Using the holisitic geomechanical facies concept as a framework, this paper compares techniques for major exploration, evaluation and field development at two European geothermal projects: Soultz-sous-Forets, in the central part of the Upper Rhine Graben; and Urach Spa, in the South German crystalline complex. Since 1971 the Hot Dry Rock/Hot Wet Rock (HDR/HWR) concept has been developed from the conceptual stage to the point where the feasibility of the technology has been demonstrated. The HDR concept has been adapted to fit the natural in-situ conditions of the rock and exemplifies one type of Enhanced Geothermal Systems (EGS) development. Significant developments have been made in drilling, borehole measurements and understanding the processes involved in the creation and operation of stimulated reservoirs, but little is yet known about how to influence joint opening so as to maximize productivity. Soultz, situated in granite rock and an active tectonic graben system, shows different conditions of lithology, temperature field, stress field, hydraulics and geochemistry than the Urach site. In contrast to Soultz, the Urach site is located in a very dense gneiss formation which shows comparatively more elastic behaviour and lies in a tectonically almost inactive strike slip stress field. The design and creation of HDR/HWR enhanced geothermal systems requires the development of simulation models predicting the extension behaviour of hydraulically induced fractures. This paper investigates key parameters for heat and fluid transport properties, coupled hydro-mechancial processes, the success of HDR heat exchanger development, and exploration techniques applicable to the different geomechanical facies, and suggests which technologies may be more or less successful for the development and use of the HDR technology.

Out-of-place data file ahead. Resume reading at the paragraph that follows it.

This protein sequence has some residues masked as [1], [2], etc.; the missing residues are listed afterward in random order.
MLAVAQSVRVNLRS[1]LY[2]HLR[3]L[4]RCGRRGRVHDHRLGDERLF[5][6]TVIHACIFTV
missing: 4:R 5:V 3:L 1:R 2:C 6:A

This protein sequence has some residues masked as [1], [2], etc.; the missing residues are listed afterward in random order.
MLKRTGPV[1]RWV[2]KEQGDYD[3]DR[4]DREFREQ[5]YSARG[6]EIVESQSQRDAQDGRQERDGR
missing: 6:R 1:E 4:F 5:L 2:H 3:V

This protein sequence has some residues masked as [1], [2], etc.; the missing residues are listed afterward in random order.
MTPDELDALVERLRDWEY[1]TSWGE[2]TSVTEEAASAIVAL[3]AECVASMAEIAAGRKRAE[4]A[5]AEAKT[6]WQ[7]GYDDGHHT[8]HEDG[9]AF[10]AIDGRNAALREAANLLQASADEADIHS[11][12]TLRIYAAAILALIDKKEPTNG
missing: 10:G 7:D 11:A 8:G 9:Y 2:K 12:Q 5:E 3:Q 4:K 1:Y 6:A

|Journal||Geothermal Resources Council Transactions|
|Publication status||Published - 2006|